Last year I was an emotional wreck during the months when normally I would have been poring over seed and plant catalogues. Late in spring I ordered plants from just one vendor, and the box sat and sat and finally I gave it away, unopened.
Summer came, and fall, and I did almost nothing in the yard. Every week Enrique’s crew came to mow, but in the gardens, the weeds grew and grew. I had a new passion – crocheting – and spent my money on yarn and other craft supplies instead of on the garden. I spent my time on that, too. The gardens were almost wholly neglected. Fortunately, we had enough rain, so nothing cooked for lack of my interest in watering.
This year, I want to buy plants again. I mean, I really want to buy plants. There are days when I’ve had to take my afternoon tranquilizer early to keep myself from buying plants. I never realized till then how much anxiety contributes to indiscriminate spending.
Why can’t I buy? First, because I have to spend my money judiciously. More important, though is the fact that I have no idea where it’s possible to plant. Until the snow melts, I can’t tell where there is space, what the weed situation is like, or what I want to get rid of.
Well, actually, I do have some idea of what I want to remove, but of course, I can’t get at anything just now. It’s 5 degrees below zero (Fahrenheit) as I write. There are shrubs I want to move, and I don’t know where to put them. There are plants I will have to kill with Roundup because they can’t be dug out (see Silphium perfiolatum – Cup Plant for an example).
And there is, finally, the simple fact that I like a garden that has design to it, but I inherited a lot of invasive plants from the prior owner, and they have spread, and spread, and spread. The best way to get the gardens I want would be to rip out almost everything and start over. Buying plants now would mean sandwiching them in wherever I could find (or make) an open space, rather than placing them in thoughtful positions.
There’s also one entire, large garden that is un-plantable. Somebody just spread landscape fabric over a gravel slope, threw a half inch of dirt over it, stuck in a bunch of rocks, and called it a rock garden. They even buried big round composite concrete stepping stones rather than moving them. I’ve managed to wedge a few new plants into it, but most of them aren’t doing well. One variety that should have become a 6-8 foot fountain in its first year is barely making three feet long after three years.
So – painfully I throw away this years’ garden catalogues and delete emails touting great sales from the suppliers I normally use. This year will be for renovation and cleaning. I do have the money to hire landscapers for at least part of the job. I anticipate that many of the plants I do want to keep will have to be potted for much of the summer, until I can find the right places for them. The cup plants, the Joe-Pye weed, the ligularias that self-seed in every crack and crevice – all these must go, along with some very ugly daylilies (and the boring Stella d’Oros) and the horribly invasive ladybells and trumpet vine. The viciously suckering sumac tree is coming out. And all this can’t happen until I have $2000 worth of work done on my huge honey locust and see how much money is left.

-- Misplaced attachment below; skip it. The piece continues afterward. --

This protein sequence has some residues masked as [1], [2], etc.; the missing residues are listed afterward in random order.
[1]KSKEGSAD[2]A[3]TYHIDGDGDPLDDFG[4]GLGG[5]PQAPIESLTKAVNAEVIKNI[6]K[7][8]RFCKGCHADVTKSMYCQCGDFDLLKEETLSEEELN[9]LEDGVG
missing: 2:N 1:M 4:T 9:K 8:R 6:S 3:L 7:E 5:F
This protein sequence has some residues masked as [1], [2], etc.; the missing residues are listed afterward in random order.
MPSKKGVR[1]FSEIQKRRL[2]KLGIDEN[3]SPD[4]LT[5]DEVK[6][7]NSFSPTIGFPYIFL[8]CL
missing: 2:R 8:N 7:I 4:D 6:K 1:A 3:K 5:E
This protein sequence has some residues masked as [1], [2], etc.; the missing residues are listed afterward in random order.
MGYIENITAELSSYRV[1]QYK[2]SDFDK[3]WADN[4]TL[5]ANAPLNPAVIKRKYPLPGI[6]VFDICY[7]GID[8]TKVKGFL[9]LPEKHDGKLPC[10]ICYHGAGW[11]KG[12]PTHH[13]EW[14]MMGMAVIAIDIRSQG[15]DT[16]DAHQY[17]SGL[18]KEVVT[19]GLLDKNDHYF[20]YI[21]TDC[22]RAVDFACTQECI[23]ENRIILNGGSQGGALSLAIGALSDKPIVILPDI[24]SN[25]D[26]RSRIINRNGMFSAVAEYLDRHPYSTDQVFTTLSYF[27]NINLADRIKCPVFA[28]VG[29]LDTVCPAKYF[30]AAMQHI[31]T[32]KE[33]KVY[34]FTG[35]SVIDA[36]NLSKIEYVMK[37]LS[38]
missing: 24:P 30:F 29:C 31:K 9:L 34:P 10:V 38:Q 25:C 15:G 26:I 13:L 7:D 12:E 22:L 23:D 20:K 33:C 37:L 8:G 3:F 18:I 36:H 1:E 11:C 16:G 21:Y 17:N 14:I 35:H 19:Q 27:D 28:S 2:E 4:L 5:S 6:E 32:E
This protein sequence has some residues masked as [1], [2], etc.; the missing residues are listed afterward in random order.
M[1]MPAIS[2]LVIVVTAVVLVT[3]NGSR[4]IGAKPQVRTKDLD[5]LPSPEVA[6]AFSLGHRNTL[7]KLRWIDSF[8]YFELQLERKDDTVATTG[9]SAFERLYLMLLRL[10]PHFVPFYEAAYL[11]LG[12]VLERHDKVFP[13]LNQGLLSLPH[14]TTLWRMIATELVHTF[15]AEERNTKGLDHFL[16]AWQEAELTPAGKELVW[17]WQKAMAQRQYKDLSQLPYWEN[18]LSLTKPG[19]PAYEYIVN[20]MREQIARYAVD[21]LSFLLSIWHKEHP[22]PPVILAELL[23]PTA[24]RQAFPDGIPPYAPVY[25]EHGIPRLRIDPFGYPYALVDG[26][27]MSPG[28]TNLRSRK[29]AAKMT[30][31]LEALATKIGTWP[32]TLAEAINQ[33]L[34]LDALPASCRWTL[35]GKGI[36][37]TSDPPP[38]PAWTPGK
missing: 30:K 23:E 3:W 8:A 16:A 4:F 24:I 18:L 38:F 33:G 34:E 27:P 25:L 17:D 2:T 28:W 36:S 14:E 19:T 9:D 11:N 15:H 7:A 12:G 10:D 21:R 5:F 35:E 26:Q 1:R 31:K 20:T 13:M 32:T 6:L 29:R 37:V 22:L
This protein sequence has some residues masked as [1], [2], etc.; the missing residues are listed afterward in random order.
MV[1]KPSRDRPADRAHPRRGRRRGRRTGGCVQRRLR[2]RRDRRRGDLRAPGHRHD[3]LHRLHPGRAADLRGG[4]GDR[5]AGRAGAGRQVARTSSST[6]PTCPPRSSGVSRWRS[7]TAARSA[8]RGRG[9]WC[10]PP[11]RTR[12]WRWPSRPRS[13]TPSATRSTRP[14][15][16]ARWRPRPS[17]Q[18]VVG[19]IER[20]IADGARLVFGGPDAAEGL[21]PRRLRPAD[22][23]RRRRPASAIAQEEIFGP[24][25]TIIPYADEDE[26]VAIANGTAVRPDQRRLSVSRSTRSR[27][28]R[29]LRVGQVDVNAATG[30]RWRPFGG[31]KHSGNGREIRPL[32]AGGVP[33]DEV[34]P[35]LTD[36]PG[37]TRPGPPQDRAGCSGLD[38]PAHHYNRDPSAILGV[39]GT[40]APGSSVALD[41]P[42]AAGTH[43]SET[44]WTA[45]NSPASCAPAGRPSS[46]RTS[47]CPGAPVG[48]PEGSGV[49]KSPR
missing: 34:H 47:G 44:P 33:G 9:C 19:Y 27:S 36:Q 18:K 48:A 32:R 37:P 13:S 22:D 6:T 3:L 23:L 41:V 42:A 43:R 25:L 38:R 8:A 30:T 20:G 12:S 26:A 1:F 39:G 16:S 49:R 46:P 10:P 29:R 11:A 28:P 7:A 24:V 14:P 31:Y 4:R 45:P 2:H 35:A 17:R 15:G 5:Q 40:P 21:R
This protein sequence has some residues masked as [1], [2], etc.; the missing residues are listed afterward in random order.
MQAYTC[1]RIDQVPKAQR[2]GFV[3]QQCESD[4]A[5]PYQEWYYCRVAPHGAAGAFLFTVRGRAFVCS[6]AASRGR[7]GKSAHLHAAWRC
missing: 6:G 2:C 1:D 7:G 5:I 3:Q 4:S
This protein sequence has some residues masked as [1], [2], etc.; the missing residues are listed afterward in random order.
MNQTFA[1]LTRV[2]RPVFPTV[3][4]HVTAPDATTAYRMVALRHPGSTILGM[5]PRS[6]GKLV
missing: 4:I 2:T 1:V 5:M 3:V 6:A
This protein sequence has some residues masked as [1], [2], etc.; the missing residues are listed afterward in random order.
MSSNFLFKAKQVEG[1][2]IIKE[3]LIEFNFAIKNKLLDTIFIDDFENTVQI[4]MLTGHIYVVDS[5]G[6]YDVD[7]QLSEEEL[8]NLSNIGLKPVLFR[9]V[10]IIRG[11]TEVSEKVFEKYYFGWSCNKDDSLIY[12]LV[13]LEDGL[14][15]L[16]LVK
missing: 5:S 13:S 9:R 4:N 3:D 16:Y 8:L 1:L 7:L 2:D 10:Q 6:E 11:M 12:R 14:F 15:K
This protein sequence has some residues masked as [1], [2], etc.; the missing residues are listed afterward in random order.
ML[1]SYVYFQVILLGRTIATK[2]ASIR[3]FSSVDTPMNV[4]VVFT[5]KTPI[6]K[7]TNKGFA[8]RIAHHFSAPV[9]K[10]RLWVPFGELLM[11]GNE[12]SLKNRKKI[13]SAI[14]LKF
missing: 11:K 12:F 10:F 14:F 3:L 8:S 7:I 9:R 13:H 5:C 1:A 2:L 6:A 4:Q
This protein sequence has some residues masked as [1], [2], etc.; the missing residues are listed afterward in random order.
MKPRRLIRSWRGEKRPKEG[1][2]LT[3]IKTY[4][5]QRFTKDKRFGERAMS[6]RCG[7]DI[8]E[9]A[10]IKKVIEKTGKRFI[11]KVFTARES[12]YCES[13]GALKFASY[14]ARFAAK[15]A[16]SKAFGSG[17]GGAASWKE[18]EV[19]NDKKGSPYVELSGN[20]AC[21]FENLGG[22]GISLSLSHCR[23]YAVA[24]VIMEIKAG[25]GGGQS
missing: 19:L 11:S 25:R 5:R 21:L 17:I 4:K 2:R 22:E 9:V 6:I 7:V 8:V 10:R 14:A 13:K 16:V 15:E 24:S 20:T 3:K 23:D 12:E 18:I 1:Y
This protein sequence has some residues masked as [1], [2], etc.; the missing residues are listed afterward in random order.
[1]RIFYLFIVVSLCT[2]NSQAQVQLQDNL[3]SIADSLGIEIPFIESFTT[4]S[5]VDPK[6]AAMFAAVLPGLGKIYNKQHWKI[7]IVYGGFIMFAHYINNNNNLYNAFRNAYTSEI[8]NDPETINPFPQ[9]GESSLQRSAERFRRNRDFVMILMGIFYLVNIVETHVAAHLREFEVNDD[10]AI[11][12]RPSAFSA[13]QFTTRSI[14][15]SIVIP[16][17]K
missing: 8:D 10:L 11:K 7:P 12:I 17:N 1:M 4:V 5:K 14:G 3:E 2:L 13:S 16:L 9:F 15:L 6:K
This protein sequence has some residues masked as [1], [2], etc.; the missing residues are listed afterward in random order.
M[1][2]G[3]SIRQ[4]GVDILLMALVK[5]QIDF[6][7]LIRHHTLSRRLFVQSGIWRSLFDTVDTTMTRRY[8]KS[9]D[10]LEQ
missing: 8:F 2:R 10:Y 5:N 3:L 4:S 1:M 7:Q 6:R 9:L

No new plants this year. Sorrow.
Update: The sorrow is over. See my new blog, Echo’s Gardens – Renovation and Renewal.
Hi, It is fun to see your garden……I had no idea about the tough invasive species. you are dealing with… You must live in a Northern or higher altitude US zone that gets cold below zero, yet has adequate amounts of rain and good soil, not desert….. Reading your work makes me think omigosh, could I do something…..in the yard….Perhaps I could trim one of my own hedges and work on the lawn to get rid of dandelions and some kind of plant that has “taken over” my side flower bed. Outdoor planting in my area is usually May 23, Queen Victoria’s Birthday, and even that is pushing it. June is safer, Yet people have beautiful gardens and yards. People across the street paid 22000 dollars for a Landscape Architect and insured Northern flowering plants. Looks awesome. Now spring, nothing buds out until about April 26…..Lilacs bloom around Fathers Day.